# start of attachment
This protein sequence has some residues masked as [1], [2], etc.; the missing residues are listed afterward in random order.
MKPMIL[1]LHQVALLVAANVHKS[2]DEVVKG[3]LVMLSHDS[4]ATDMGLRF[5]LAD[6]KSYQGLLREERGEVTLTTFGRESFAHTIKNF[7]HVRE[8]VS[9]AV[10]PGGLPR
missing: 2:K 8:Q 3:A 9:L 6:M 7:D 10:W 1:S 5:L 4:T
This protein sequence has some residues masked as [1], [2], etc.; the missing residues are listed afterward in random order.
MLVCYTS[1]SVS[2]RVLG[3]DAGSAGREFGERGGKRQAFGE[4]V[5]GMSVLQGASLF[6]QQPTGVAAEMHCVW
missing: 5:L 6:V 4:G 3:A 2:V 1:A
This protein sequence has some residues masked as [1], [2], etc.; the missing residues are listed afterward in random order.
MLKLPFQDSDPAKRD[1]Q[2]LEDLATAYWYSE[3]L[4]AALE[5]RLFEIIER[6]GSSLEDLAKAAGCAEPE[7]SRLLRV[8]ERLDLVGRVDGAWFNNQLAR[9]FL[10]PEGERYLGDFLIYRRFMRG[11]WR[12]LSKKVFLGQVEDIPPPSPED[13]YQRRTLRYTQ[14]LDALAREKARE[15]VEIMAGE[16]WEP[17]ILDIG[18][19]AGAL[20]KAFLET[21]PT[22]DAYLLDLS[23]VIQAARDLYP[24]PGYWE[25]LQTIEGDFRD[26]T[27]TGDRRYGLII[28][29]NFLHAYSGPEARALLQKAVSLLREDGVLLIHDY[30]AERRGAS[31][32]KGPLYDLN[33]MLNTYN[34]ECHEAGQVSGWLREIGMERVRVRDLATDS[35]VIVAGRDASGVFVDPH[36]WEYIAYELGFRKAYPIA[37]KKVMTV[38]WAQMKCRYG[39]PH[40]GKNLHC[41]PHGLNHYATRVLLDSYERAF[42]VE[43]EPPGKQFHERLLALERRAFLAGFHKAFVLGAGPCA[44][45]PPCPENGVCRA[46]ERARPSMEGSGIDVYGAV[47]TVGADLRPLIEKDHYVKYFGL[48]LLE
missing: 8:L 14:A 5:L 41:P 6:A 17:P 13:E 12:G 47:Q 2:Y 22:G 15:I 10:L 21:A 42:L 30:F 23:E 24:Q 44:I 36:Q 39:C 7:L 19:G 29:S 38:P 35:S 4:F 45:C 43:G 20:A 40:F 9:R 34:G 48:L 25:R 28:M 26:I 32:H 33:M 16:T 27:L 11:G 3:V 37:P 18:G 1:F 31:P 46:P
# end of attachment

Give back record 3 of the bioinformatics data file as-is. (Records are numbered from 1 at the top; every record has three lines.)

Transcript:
This protein sequence has some residues masked as [1], [2], etc.; the missing residues are listed afterward in random order.
MLKLPFQDSDPAKRD[1]Q[2]LEDLATAYWYSE[3]L[4]AALE[5]RLFEIIER[6]GSSLEDLAKAAGCAEPE[7]SRLLRV[8]ERLDLVGRVDGAWFNNQLAR[9]FL[10]PEGERYLGDFLIYRRFMRG[11]WR[12]LSKKVFLGQVEDIPPPSPED[13]YQRRTLRYTQ[14]LDALAREKARE[15]VEIMAGE[16]WEP[17]ILDIG[18][19]AGAL[20]KAFLET[21]PT[22]DAYLLDLS[23]VIQAARDLYP[24]PGYWE[25]LQTIEGDFRD[26]T[27]TGDRRYGLII[28][29]NFLHAYSGPEARALLQKAVSLLREDGVLLIHDY[30]AERRGAS[31][32]KGPLYDLN[33]MLNTYN[34]ECHEAGQVSGWLREIGMERVRVRDLATDS[35]VIVAGRDASGVFVDPH[36]WEYIAYELGFRKAYPIA[37]KKVMTV[38]WAQMKCRYG[39]PH[40]GKNLHC[41]PHGLNHYATRVLLDSYERAF[42]VE[43]EPPGKQFHERLLALERRAFLAGFHKAFVLGAGPCA[44][45]PPCPENGVCRA[46]ERARPSMEGSGIDVYGAV[47]TVGADLRPLIEKDHYVKYFGL[48]LLE
missing: 8:L 14:A 5:L 41:P 6:A 17:P 13:E 12:G 47:Q 2:Y 22:G 15:I 10:L 21:A 42:L 30:F 23:E 24:Q 44:I 36:Q 39:C 7:L 19:G 29:S 38:P 35:S 4:F 45:C 43:G 20:A 40:F 9:R 34:G 48:L 25:R 28:M 26:I 32:H 33:M 16:T 27:L 11:G 3:V 37:P 18:G 1:F 31:P 46:P